"Tales of pioneer hardship and deprivation have been told many times. Yet still we remember in wonder, that people accomplished so much with so little; that men and women with simple tools, their bare hands, and their own inventiveness cleared the land, drained the swamps, made their own clothing and provided their own food. Through all these difficulties God was with them and they wanted their children educated intellectually and spritually." from Norfolk Street United Church history

Monday, May 14, 2012

Art Exhibition Flaunts ‘Nature of the Beast’ at the Macdonald Stewart Art Centre

GUELPH, Ontario May 14, 2012 University of Guelph Release Animal imagery from the Macdonald Stewart Art Centre (MSAC) and the University of Guelph art collections will be featured in an MSAC exhibition, “Nature of the Beast,” May 17 to July 8. The event coincides with the 150th anniversary of U of G’s Ontario Veterinary College.

From 19th-century romanticized views of animals to more challenging contemporary perspectives, the exhibition includes painting, sculpture and works on paper showing how artists help shape our assumptions about connections between animals and humans.

“This exhibition reveals the breadth of the collections, which form a wonderful resource for the campus and the community,” said MSAC director Judith Nasby, who curated the exhibition. “It’s an opportunity for us to show off the treasures in both collections, ranging from rare 16th-century European etchings to transformation subjects by Aboriginal artists, as well as works by regional artists such as Robert Howson and Ken Danby.”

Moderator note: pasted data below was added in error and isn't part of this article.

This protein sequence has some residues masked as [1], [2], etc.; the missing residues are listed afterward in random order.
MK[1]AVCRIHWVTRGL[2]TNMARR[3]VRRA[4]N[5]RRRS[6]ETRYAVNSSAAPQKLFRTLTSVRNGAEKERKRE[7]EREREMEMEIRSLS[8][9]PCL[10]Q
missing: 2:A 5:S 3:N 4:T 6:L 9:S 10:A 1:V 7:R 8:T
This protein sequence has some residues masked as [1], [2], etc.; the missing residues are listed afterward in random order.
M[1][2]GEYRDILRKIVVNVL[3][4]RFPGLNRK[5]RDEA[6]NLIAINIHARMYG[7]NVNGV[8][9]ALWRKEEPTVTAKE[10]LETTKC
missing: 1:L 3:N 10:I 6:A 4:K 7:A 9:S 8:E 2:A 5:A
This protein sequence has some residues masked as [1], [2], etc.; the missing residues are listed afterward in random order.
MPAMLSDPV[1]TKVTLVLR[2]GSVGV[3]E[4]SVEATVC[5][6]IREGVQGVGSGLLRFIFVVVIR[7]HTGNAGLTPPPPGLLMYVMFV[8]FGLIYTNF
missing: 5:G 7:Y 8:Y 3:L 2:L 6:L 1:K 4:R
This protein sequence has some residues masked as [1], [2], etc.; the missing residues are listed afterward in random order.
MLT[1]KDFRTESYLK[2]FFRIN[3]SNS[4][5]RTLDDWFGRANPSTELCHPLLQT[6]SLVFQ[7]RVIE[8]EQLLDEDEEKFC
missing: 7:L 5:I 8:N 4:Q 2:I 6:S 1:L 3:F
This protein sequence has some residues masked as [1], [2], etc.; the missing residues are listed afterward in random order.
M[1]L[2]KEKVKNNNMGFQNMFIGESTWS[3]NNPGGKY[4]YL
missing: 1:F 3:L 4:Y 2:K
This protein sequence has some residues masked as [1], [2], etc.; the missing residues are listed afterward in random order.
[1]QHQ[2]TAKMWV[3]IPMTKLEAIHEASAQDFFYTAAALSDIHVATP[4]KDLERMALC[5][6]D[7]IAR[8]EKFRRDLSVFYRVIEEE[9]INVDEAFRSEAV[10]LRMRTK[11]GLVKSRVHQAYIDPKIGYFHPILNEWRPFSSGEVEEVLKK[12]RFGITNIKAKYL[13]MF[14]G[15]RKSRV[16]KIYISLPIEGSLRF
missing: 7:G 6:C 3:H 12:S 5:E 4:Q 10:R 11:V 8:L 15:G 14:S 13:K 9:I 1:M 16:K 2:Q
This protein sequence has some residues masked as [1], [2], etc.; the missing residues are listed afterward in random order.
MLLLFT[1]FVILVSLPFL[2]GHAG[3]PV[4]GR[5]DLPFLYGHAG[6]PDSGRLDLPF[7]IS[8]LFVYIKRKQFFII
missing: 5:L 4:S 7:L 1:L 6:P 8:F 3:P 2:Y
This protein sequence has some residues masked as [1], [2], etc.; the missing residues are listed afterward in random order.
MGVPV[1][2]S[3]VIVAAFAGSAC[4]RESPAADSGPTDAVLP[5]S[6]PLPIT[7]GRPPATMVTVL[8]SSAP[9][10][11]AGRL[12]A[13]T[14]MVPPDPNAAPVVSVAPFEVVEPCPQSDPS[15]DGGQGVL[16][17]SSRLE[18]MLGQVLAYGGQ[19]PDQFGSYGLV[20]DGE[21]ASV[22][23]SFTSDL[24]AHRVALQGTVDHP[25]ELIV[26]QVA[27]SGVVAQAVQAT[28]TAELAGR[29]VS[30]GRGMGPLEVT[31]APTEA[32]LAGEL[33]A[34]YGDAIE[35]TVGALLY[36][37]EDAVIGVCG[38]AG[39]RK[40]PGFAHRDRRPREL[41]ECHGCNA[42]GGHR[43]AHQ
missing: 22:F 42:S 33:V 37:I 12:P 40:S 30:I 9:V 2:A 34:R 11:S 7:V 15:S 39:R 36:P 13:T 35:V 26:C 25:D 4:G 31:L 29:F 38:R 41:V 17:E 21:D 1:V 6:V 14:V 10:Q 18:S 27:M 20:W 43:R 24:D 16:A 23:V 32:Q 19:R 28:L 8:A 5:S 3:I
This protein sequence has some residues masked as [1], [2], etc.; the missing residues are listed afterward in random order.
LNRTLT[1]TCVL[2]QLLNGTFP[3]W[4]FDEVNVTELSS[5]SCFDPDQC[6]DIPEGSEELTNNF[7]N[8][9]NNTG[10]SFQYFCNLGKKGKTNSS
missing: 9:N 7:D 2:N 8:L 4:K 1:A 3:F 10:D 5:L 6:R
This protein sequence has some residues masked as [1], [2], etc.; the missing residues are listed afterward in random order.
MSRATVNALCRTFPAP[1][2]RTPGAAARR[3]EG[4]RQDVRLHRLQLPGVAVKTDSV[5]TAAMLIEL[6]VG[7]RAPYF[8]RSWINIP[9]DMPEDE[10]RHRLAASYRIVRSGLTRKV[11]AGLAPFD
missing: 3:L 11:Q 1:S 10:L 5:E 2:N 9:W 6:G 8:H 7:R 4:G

The MSAC collection focuses on contemporary Canadian art, especially outdoor sculpture, Inuit art and Canadian silver. The U of G collection, established in the 1870s, surveys Canadian art over three centuries with examples of European historical prints. Together, the two collections comprise more than 7,000 works by regional, national and international artists.

Aidan Ware, MSAC co-ordinator of education and development, said:

“The catalyst for this show was to examine how animals are depicted in art. “It is truly amazing to think about how animals have impacted many of our social, environmental, and personal histories. The exhibition addresses a really diverse set of topics ranging from agriculture to gender, and presents some of our finest pieces to the public in a completely new context. ‘Nature of the Beast’ is truly a celebration of this legacy.”

The collections continue to grow through national and international donations and bequests of artworks, and through purchases and commissions supported by individual donors, federal grants and funds raised by MSAC volunteers.

The opening reception will take place May 17, at 7 p.m. The exhibition will be opened by OVC Dean Elizabeth Stone and there will be a gallery talk May 22 at noon.

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